What happens at a live show?

Foothills Live Show, 2009

Be sure to arrive at the venue at the specified opening time of the show hall, which will normally allow at least an hour (or more) prior to the start of the first class. Introduce yourself to the show host, and find a table to set up your models on. Most shows allow entrants to choose their own table, though it`s a good idea to check with anyone who has arrived before you to see that the table hasn`t been reserved for someone else. Once set up, you`ll soon find yourself chatting to other competitors as they arrive - don`t be afraid to introduce yourself! If you like, you can display your name or stable name somewhere on your person or your entrant table to help others identify you.

You`ll need to unpack your models, laying them down on the table (which you should cover with the towel or blanket), and attach each model`s name or number tag as specified by the show rules. If the show has performance classes first up, tack up those models ready for the first few classes if you didn`t tack them prior to packing. Performance showing is time consuming, so these classes are usually held at the start of the show so everyone has plenty of time to tack up.

When the first class is called, take any models that you have entered in those classes to the specified judging ring, set down the model then step away from the ring and wait for the judging to be completed. While you are welcome to look at the other entries, make sure that you give the judge plenty of room by keeping a good distance from the table when judging is in progress.

Remove your models when advised by the steward or judge, and take them back to your table. Keep an eye on the judging rings and your ears open for announcements during the day. Be sure to congratulate other competitors, and above all enjoy yourself!

At the end of the day, pack up your models ready for the journey home, and offer to help with the tidying up of the show hall/house if you are able. Thank the show host before you leave too. Results are normally typed up and sent to each competitor after the show.

Live Show Etiquette

This is a very basic overview to etiquette at a live show. If you would like to read more, you can read Sarah Minkiewicz-Breunig`s guide (written for the US hobby) at http://www.modelhorsegallery.info/library/LiveShowEtiquette.htm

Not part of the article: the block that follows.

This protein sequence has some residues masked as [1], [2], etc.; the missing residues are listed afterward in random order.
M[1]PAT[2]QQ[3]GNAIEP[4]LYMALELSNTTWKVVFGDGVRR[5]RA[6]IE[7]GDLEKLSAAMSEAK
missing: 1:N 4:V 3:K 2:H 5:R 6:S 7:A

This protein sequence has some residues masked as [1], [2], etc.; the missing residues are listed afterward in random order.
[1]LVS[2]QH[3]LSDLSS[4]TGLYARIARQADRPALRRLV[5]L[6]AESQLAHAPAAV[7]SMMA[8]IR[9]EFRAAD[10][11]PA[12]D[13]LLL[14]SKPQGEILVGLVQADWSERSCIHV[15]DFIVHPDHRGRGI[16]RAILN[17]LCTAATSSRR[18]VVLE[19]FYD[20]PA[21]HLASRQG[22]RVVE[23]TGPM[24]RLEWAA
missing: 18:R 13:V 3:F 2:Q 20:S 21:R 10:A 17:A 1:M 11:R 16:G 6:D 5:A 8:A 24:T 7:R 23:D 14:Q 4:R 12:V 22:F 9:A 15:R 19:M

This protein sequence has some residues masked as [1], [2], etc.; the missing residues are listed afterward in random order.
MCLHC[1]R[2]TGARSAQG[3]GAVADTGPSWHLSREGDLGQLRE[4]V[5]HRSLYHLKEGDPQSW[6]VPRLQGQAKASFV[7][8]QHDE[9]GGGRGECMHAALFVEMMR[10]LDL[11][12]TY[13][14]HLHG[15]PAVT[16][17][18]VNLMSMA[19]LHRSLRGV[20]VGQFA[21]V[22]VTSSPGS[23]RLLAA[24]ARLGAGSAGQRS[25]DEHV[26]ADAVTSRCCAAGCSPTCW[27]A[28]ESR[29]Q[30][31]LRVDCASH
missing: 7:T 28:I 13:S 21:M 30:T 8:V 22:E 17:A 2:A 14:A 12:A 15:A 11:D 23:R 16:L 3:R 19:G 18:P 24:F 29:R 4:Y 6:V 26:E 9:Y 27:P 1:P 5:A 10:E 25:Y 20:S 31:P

• Good sportsmanship is a given at all live shows. Be polite to all judges, volunteers, judges and the show host, and to all entrants and other guests at the show.
  • Be quick and courteous when taking your horses to and from the show rings. Keep your ears open for when the steward or judge calls for rings to be cleared.
  • Respect the judge. They are volunteering their time and knowledge (often without payment) to judge YOUR models. Understand that judging is based on opinion as well as knowledge. No two judges will judge a class exactly the same.
  • Do not run around the hall, and be extremely careful when passing by any entrant`s tables or the show rings.
  • Never touch a model owned by someone else unless you have their permission. This includes moving horses in the show ring.
  • Don`t criticise someone`s model. If you don`t like it, keep your thoughts to yourself.
  • Make sure you have read and understood the show`s rules thoroughly. Ask any questions before the show. If a show asks for documentation or explanations with performance entries, remember to put them with your entry in the show ring before judging has commenced.
  • If you want to ask a judge a question, wait until they have finished judging. Do not interrupt them, and be quick and polite while you have their attention.
  • Remember that the show is not all about you. If you do not place as well as you had hoped, don`t let it affect your mood. Be happy for the person who won.
  • If you have a problem with the way a class was judged, or an issue with another entrant, tell the show host quietly and discretely. They are the only person who can do something to help resolve the problem. Sulking will not help.
  • Thank the host, staff, volunteers and the judges before leaving. They worked hard for you and it`s good to acknowledge them for it. Don`t forget your newly found friends and table neighbours, too!
  • Remember that no show is perfect. Some hosts like to hear thoughts and feedback on the day. It`s good practise to send this, along with a thank you note, a day or two after the show once everyone has recovered. Keep your feedback polite, and remember that a show host runs a show for YOU. Don`t act ungrateful for all their hard work to run the show.
  • Take time out at the show to check out all the beautiful models owned by other people. Live shows are often the only place you`ll be able to see unique one-of-a-kind pieces, so take the time to appreciate them!
  • Waiting for a class or division? Chat to your neighbour or someone else. It`s easy to strike up a new friendship because you already have one thing in common: model horses!